‘A cracker of a biography, an extraordinary story of literary accomplishment, passionate war-mongering and sexual incorrigibility… In less skilled hands this could have been a disaster; in fact it works wonderfully well’ Spectator, ‘Books of the Year’

‘Beautiful, strange and original … an extraordinarily intimate portrait’ New StatesmanLess distressing

‘Hugely enjoyable … Hughes-Hallett has a great talent for encapsulating an era or an attitude …That almost 700 pages flew by bears testimony to how pleasurable and readable those pages were’ Sunday Times

‘A splendid subject for a biography … Hughes-Hallett dances her way through this extraordinary life in a style that is playful, punchy and generally pleasing … In death, as in life, the amazing story of D’Annunzio is painted in primary colours, but with the darkest shadows’ Observer

‘A riveting biography … It must have been so tempting to be judgemental, but Hughes-Hallett allows us to judge for ourselves’ Antonia Fraser, Daily Mail, ‘Books of the Year’

‘Not only an inspired telling of a life that becomes more repellent with each page, it illuminates early 20th-century Europe in brilliant, unexpected ways’ Observer

‘Electrifying … a fascinating portrait … Hughes-Hallett relates his journey from romantic idealist to Right-wing warmonger with flair and insight’ Daily Express

The 2013 Sydney Writer’s Festival In Focus – Part 2

In the lead up to the 2013 Sydney Writer’s Festival we’ll be featuring a few of the key events we’re really looking forward to.

We’ve also highlighted some great books to prepare you before basking in the warm glow of the festival.

Here’s a couple of events that caught our eye…

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Toni Whitmont review: The Memory of Love by Aminatta Forna and other winners from the Sydney Writers’ Festival

For a literary festival that was built around the theme of power, the Sydney Writers’ Festival, which finished up on Sunday night, certainly packed a punch. In fact, its opening salvo, an address given by Pakistan’s Fatima Bhutto, appropriately called Nation on the Verge of a Nervous Breakdown, set the tone for what was a week long exploration of power and passion.

With topics that ranged across all genres and all ages, the giants were all there. Whether it be AC Grayling and Cassandra Clare, they were all on offer for readers to meet and greet.

And the best thing about the festival? The fact that more than 80,000 people who generally indulge in that most solitary of habits – reading – came out in force to Continue reading

Toni Whitmont review: Fatima Bhutto gets the party started at the Sydney Writers’ Festival

Of all the reactions around the world to the killing of Osama Bin Ladin a couple of weeks ago, one of the most unusual would have come from Chip Rolley the director of the Sydney Writers’ Festival. Of course, in this part of the world, many people would be happy to have seen bin Laden exit the scene. I have no idea about his personal views on the matter but given Rolley had already organised Fatima Bhutto to give the opening address of the festival – an address presciently billed as “Nation on the Verge of a Nervous Breakdown” – the timing of both his demise and her speech could not have been better.

Poet, author, critic, dissident and member of one of the most famous political dynasties in the world, Bhutto did not disappoint. Sydney’s glitterati and literati gathered to hear her speak on Tuesday night and speak she did. She was warm, witty, erudite, intelligent and brought a startling and refreshing perspective to the vexed questions of nationhood, power and identity.

According to Bhutto, when it comes to nervous breakdowns, Pakistan, France, the United States and dare I add Australia, are all getting pretty close to tipping point. She reserved special discussion for Pakistan and America, two countries frighteningly similiar in ways that most of their citizens wouldn’t recognise. But she reserved her most seering analysis for her home country, a new nation struggling with identity while its soul is being ripped out by lack of justice and transparency at every level of society. No wonder it is easier to focus on the continual incursions into its territory by US unmanned drones and their deadly toll on unnamed civilians than to grapple with the fading promise of their own nationhood.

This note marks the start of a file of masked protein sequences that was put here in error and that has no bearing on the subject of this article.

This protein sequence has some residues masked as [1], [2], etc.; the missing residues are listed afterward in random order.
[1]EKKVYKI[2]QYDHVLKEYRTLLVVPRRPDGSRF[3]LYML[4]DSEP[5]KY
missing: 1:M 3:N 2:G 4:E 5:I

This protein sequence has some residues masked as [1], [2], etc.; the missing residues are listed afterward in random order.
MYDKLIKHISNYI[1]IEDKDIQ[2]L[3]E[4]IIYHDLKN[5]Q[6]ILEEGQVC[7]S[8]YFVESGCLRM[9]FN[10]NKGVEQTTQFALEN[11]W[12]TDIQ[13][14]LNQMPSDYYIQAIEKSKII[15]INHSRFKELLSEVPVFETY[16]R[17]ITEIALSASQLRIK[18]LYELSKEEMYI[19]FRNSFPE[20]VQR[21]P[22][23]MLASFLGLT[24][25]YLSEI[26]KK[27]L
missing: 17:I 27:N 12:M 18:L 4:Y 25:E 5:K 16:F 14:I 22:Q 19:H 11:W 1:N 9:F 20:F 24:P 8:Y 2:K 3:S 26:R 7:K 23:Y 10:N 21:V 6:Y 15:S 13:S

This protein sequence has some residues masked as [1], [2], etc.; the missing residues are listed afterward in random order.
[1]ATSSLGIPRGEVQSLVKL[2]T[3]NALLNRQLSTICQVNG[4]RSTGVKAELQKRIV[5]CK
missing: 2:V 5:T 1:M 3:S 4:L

In the end, according to Bhutto, bin Laden’s death was made irrelevant by the Arab spring which has shifted the game plan for ever. And not just in the north African and middle eastern states. Conspicuous by his absence at the festival is Chinese writer and poet Liao Yiwu whose exit visa to attend was denied yet again in the attempts by the Chinese government to muzzle independent and dissenting voices. We were treated however to a moving performance by him, recorded not so long ago in Beijing, ably translated by local author Linda Jaivan – and who admitted very nervously to me that she only just finished hours before the function.

Given the theme of the festival - Words. To Live By – the contributionsby Fatima Bhutto and Liao Yiwu couldn’t have been more Continue reading

Mal Peet – Exposure

Categorising books can be the kiss of death especially when it comes to so called young adult fiction. So many terrific books get ignored just because people get into a mind set of only reading in a certain category. So let me get it out there.

  • Mal Peet’s books are generally categorised as young adult fiction.
  • Don’t let the teens have all the fun – Mal Peet makes a very satisfying read for anyone older than about 14.

exposureI’ve been holed up with Exposure over the last few days. Its football, its a twist on Othello, its all about the big man falling from grace. A great read, and an excellent follow up to Keeper and The Penalty. Tamar is a stand alone.

Mal Peet will be trackside in Sydney for the Writers Festival next week and I can’t wait to meet him. In the meantime, check out his Paul Faustino titles here.

American Rust – Philipp Meyer

Ever pick up a book and just know you have to hear those words out loud?

meyerWell, l was the one last night sitting up in bed last night savouring every word of the opening chapters of Philipp Meyer’s American Rust. You can’t get much more praise for a debut novel than has been heaped upon this one. Meyer (yes, that’s him) will be gracing our shores for the Sydney Writers’ Festival in a couple of weeks and I am very much looking forward to interviewing him.

Meanwhile, if you want to get hold of the book, get it here.